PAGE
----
Stud wear?  Perhaps a week is too soon to tell, but carbide is very hard material indeed and holds a nice edge.  So far, with probably 120 miles on studs, I can not detect any smoothing, shaping, dulling, shortening or other wear on the studs themselves.  For those that haven't seen studded tires in person, or have not seen good pictures on the web, the studs themselves are not sharpened to a point - the tops are rounded off slightly, and the edges of the studs are sharp.  Think of a tiny cylinder with a slightly domed top, and the edges where the sides of the cylinder meet the top "cap" is where the sharpness of the material can be felt.  This gives traction by an "edge effect".  Instead of forced traction by using the weight of the bike to drive a spike into the ice, this design allows a little slippage before engagement.  Further, this edge ends up being much easier to keep when inevitably riding on bare pavement because only the domed area contacts the dry surface (unless cornering hard), and overall it provides more biting surface area against multiple directions of force.  My assumption is that once the slightly domed top wears flat, the edge might begin to dull - but the nature of the material suggests this will take a lot more use to actually see.  Multiple seasons, indeed a possibility.  My only additional concern, something that pure trail-riders wouldn't need to worry about, is the harsh nature of chemical treatments our fair city applies to the roads primarily for the benefit of automobile traffic.  My commute isn't all-trail, so I have several miles to ride through this white dust and salty-sandy residue - and I can see the chalky results clinging to the tires every day.  Will this eventually affect the studs?  Plausible - but, so far, I can't see any evidence of this.  Something to keep an eye on.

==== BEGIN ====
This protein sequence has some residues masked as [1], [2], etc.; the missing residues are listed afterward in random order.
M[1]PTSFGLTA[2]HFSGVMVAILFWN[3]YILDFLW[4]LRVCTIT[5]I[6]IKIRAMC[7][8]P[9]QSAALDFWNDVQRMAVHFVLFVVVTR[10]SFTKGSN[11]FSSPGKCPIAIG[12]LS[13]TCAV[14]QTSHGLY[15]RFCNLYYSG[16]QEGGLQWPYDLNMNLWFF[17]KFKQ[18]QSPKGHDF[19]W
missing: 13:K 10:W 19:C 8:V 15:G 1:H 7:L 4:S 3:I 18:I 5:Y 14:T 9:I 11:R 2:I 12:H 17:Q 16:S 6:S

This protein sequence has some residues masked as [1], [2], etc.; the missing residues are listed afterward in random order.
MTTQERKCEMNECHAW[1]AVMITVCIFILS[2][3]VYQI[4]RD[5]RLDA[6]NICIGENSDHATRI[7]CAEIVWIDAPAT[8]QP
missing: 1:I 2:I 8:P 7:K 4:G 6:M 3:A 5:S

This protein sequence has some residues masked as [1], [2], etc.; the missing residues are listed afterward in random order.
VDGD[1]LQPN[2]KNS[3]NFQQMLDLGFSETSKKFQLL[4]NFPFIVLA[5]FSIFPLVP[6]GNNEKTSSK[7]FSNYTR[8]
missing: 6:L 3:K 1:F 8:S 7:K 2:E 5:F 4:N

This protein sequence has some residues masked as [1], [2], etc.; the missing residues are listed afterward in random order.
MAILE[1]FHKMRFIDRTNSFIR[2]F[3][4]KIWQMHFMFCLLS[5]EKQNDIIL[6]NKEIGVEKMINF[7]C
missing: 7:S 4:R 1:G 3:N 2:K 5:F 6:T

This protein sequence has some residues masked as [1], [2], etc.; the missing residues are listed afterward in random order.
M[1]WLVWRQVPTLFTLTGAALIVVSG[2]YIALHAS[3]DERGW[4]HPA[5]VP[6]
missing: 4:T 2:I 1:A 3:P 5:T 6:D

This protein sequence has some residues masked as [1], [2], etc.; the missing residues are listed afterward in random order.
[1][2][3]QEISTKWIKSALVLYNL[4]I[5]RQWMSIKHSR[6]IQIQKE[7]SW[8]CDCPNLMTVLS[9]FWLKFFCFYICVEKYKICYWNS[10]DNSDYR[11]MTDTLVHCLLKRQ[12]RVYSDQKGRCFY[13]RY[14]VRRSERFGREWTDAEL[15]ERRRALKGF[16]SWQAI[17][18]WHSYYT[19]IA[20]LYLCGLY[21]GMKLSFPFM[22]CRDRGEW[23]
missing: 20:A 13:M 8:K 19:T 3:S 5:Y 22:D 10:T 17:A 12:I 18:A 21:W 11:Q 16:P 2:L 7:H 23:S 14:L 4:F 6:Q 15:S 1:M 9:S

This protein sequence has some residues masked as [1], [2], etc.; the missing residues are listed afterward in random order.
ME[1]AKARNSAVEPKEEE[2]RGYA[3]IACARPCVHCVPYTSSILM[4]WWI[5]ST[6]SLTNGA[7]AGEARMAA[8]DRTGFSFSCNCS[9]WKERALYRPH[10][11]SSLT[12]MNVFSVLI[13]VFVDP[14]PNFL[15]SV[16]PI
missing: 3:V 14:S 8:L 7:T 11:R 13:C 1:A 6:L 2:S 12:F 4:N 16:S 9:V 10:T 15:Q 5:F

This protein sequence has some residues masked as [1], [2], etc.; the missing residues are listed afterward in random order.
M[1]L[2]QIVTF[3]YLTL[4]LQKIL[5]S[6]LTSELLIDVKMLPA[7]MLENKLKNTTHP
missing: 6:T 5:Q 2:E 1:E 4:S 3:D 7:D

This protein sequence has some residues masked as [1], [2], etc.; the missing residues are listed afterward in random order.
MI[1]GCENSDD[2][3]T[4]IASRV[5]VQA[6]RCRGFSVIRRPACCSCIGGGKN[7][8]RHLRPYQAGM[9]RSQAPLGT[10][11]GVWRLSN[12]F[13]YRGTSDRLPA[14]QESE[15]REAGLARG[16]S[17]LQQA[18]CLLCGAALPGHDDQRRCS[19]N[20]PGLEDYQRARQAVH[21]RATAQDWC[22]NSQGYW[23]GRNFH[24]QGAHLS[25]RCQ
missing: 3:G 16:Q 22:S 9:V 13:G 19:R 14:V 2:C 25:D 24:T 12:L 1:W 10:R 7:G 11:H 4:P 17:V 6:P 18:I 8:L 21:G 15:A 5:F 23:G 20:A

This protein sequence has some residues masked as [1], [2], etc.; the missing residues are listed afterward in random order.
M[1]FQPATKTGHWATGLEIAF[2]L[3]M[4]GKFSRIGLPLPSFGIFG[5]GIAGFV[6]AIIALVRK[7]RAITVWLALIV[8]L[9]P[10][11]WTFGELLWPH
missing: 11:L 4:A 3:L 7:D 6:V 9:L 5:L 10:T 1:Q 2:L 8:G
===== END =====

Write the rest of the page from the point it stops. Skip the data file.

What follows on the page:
Rolling resistance?  While not really apparent until I remounted the "normal" tires for today's commute, suddenly reducing nearly 300 grams of rotating weight per tire and putting a smoother tread to the ground made it seem like I was flying - even though I was still riding the same, speed-limited, single-speed bike.  Again, this is not something to hold against a studded tire - it's simply an observation.  The benefits of sure-footedness on ice and snow far outweighs any negatives.  Yes, the tires are heavy - yes, they can feel sluggish once the snow and ice is gone - but most of that is only because once the snow and ice is gone, I automatically want to start riding flat-out again - and you can definitely "feel" the tires fighting against you as you attempt to increase speed.  Descents are slower, cornering is slower, and climbing is more of a push - but this all must be balanced against the notion that when these tires are used as intended, they are brilliant:  and you won't be doing ANY of those things quickly anyways when the trail conditions warrant the use of the tires.  

So, all-in-all, merely some observations - and motivation to either get that extra wheelset, or to go ahead and get those "normal" tires back on the rims no matter how cold it is in the garage.  Silver-lining?  It probably provides a slightly higher margin of "training" during the off-season.  If the switch to "normal" tires this morning is any indication, I can imagine what riding my regular road-bike with 28c tires at 105 PSI will feel like come springtime.

Any changes to my initial conclusions?  Not really: still worth every dime - no doubts - but in the guise of giving a properly well-rounded review these points do bear mentioning - even if they really shouldn't be a big surprise.  After all, you can't put 160 hunks of metal into ANY tire and not expect some sort of outcome.  

Thanks for reading!  See you out there!

1 comment:

James said...

I think you are missing the best solution, which is not another wheelset, but another bicycle!

PS, I love my Mount & Grounds too.